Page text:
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Tuesday, 13 March 2012

Wearing a Cross to Work

I was musing on the great Wearing A Cross to Work controversy, if it could be called that. Overall I'm not convinced there is much persecution of Christians, in any real sense, in this country. But clearly there will - normally in the public or formerly-privatised sector - be a certain number of would-be Stalinist numpties who hate all religion, but are scared of taking on the great non-Christian religions in case they end up at a tribunal. Or neo-paganism because they're a bit worried about the concept of a "witch" and are scared they could end up as toads. And they would pick up on Methodists first, in all likelihood, as all that would happen is strong words at the Ladies' Bright Hour.

Other, more enlightened, employers would recognise that it takes all sorts to make a world, rejoice in diversity and let people wear sensible symbols of their faith, as long as they're not ten-foot wooden crosses, double-edged swords or the most recent sacrifice.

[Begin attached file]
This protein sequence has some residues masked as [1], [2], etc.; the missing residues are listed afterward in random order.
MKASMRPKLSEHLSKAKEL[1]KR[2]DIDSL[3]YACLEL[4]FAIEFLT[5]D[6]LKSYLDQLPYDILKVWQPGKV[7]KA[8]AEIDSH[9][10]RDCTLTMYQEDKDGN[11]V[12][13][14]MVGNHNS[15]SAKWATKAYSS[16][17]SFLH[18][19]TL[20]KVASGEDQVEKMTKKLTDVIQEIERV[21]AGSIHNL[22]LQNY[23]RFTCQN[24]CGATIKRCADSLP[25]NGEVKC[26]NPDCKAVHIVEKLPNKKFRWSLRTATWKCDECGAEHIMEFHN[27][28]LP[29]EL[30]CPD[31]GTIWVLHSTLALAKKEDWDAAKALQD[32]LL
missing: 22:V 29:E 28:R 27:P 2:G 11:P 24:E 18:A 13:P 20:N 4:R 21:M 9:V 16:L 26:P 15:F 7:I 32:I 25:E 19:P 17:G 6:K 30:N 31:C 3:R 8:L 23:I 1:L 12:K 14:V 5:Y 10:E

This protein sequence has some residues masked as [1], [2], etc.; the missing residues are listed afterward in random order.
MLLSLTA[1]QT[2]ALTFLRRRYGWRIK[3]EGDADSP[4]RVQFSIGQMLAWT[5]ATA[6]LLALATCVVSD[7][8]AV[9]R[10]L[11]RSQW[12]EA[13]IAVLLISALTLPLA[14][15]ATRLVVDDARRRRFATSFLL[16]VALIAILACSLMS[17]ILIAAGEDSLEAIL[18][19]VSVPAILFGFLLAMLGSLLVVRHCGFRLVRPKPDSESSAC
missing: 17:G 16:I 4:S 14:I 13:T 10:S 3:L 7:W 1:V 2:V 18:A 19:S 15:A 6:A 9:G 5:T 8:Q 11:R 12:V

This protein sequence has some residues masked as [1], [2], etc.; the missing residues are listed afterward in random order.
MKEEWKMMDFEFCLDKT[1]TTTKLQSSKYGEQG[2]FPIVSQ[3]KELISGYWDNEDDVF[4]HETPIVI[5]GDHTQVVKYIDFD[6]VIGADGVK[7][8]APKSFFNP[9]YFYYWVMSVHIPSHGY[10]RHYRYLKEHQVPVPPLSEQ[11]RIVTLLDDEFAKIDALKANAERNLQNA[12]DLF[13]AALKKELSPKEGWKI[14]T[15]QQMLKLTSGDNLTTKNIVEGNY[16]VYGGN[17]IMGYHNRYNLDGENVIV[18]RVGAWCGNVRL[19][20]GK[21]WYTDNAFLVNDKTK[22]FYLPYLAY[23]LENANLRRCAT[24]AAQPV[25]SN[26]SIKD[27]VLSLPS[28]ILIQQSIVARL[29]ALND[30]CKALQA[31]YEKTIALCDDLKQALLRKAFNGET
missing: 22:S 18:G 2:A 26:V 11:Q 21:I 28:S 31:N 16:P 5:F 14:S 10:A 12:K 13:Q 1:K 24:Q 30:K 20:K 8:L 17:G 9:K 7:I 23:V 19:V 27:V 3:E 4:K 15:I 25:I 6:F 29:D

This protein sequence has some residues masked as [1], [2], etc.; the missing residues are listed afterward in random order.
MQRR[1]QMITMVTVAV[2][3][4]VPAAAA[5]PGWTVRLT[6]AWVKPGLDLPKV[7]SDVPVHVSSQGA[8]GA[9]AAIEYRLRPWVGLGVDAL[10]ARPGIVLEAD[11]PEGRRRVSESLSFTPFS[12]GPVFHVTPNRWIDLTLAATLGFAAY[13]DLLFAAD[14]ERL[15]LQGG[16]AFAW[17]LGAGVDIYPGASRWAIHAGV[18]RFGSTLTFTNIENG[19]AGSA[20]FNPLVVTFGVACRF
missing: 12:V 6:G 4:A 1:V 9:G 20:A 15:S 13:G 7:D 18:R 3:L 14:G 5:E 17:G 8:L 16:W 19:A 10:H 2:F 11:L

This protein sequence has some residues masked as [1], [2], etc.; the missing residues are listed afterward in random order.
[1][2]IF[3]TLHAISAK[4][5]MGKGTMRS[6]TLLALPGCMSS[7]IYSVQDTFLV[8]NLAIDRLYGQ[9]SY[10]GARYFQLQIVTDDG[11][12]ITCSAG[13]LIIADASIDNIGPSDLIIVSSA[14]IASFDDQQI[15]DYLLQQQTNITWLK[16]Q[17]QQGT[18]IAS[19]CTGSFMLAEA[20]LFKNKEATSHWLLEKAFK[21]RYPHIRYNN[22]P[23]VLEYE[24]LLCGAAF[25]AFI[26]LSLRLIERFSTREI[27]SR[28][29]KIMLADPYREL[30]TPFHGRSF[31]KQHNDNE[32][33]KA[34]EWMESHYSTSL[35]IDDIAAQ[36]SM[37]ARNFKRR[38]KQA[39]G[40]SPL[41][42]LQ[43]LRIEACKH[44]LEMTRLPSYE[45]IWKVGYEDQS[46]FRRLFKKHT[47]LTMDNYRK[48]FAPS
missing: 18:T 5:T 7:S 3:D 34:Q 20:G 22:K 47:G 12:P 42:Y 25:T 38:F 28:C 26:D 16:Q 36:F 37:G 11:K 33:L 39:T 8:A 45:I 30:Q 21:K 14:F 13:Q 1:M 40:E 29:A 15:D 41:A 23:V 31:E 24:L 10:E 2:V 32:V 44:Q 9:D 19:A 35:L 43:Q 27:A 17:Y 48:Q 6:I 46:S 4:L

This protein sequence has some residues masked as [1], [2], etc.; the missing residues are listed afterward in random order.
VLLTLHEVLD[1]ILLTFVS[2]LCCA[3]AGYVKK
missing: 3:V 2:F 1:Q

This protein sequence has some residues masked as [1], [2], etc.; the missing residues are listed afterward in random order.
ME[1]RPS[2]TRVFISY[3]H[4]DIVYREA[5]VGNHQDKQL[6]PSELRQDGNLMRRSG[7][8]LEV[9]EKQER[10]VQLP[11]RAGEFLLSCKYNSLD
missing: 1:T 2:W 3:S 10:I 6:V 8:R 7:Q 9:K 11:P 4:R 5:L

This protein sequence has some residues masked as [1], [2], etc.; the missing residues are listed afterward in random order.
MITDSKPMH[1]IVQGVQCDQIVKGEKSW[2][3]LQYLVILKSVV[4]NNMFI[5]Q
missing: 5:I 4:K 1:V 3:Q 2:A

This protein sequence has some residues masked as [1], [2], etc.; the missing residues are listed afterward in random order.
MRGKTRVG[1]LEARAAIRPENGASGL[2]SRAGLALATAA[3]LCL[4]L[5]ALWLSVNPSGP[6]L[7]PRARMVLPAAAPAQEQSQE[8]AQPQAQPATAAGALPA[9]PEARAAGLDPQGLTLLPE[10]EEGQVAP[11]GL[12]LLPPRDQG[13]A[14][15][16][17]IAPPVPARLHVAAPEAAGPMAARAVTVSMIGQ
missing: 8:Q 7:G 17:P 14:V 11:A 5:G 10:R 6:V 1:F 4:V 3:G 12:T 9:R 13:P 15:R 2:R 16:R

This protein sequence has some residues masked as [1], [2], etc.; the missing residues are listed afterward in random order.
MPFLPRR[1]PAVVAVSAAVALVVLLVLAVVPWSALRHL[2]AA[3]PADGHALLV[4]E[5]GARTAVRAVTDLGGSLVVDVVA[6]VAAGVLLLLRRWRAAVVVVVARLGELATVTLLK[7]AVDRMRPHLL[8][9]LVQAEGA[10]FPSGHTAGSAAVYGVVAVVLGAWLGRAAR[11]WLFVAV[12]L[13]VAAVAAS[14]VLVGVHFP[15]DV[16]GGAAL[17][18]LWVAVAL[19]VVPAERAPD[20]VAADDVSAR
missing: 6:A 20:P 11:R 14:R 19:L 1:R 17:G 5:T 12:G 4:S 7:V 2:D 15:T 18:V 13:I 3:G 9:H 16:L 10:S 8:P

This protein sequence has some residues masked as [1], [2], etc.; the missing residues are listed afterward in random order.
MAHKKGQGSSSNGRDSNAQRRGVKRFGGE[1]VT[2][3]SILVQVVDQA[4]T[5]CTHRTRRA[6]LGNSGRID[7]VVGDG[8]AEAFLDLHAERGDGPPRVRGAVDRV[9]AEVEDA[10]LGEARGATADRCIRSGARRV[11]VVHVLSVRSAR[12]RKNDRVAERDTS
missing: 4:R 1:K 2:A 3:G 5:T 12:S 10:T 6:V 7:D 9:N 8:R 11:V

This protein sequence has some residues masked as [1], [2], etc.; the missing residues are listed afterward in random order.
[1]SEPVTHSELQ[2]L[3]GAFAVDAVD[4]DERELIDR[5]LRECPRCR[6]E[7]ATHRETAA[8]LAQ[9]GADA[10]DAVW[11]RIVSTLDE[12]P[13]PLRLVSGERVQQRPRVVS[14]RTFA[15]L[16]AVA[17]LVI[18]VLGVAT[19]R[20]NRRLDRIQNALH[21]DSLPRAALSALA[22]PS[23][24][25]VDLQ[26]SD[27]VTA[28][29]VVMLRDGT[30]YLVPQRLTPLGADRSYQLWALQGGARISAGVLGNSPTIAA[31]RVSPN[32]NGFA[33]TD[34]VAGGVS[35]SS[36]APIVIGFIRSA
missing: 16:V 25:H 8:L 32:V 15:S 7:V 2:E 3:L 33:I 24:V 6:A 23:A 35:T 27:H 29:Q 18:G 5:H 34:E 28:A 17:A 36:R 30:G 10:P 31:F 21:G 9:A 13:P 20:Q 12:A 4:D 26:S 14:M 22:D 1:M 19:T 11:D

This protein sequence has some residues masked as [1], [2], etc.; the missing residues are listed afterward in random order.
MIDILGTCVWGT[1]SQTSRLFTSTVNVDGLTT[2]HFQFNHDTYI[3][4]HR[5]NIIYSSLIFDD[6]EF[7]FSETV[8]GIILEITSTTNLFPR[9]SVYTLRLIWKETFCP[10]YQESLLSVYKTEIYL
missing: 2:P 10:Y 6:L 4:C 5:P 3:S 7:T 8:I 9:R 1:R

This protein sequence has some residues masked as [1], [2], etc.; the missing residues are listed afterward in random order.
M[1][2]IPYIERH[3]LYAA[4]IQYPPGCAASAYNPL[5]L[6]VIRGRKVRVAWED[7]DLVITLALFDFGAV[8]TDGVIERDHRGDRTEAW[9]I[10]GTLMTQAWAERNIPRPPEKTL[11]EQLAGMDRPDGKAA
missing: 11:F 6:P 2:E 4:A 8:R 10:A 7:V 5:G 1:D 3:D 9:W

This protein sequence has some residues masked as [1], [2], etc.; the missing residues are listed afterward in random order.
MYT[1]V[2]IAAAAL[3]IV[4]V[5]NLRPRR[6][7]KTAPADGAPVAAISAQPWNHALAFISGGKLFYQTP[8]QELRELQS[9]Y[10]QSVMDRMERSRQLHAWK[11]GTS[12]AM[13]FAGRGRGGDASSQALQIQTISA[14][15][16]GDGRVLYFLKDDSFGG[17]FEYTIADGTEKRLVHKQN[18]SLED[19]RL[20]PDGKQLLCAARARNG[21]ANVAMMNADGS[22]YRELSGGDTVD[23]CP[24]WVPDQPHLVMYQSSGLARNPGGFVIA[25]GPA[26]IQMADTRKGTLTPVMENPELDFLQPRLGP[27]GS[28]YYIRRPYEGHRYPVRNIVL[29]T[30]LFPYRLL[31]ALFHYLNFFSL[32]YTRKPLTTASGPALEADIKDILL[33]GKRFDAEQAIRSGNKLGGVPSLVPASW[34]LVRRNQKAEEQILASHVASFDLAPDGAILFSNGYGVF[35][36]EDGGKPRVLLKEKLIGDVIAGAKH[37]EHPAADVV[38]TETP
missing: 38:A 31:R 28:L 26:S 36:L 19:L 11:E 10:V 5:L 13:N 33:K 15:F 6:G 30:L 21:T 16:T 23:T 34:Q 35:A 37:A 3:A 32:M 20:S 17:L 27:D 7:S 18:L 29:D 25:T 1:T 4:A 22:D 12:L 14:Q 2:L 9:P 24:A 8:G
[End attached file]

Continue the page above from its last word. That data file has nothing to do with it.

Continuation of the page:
I would suggest a couple of ways round this - you may just disagree with me, in which case no harm done. The first comes from an examination of the modern Christian attitude to the Old Testament. This divides the Old Testament laws and regulations into three sections - the Ten Commandments, the Rest, and Anything to do with Sex. As we know, the Ten Commandments and Anything to do with Sex are immutable laws which will never be repealed (apart from that bit about men having to marry their dead brothers' widows) and the rest no longer applies since Easter.

So in theory I see no reason why a discreet cross or crucifix should not be worn in the form of a tattoo - a henna one, if you don't like the idea of it being permanent and suspect you may one day become a Zoroastrian. In this modern age employers tolerate the odd discrete tattoo, and they can be covered up with long sleeves or, in some cases, a balaclava. Obviously you'd not want to go getting yourself tattooed with the whole of 1 Corinthians 13 - it would cost a fortune and it'll only go all wrinkly in later years and the calligraphy will be wasted.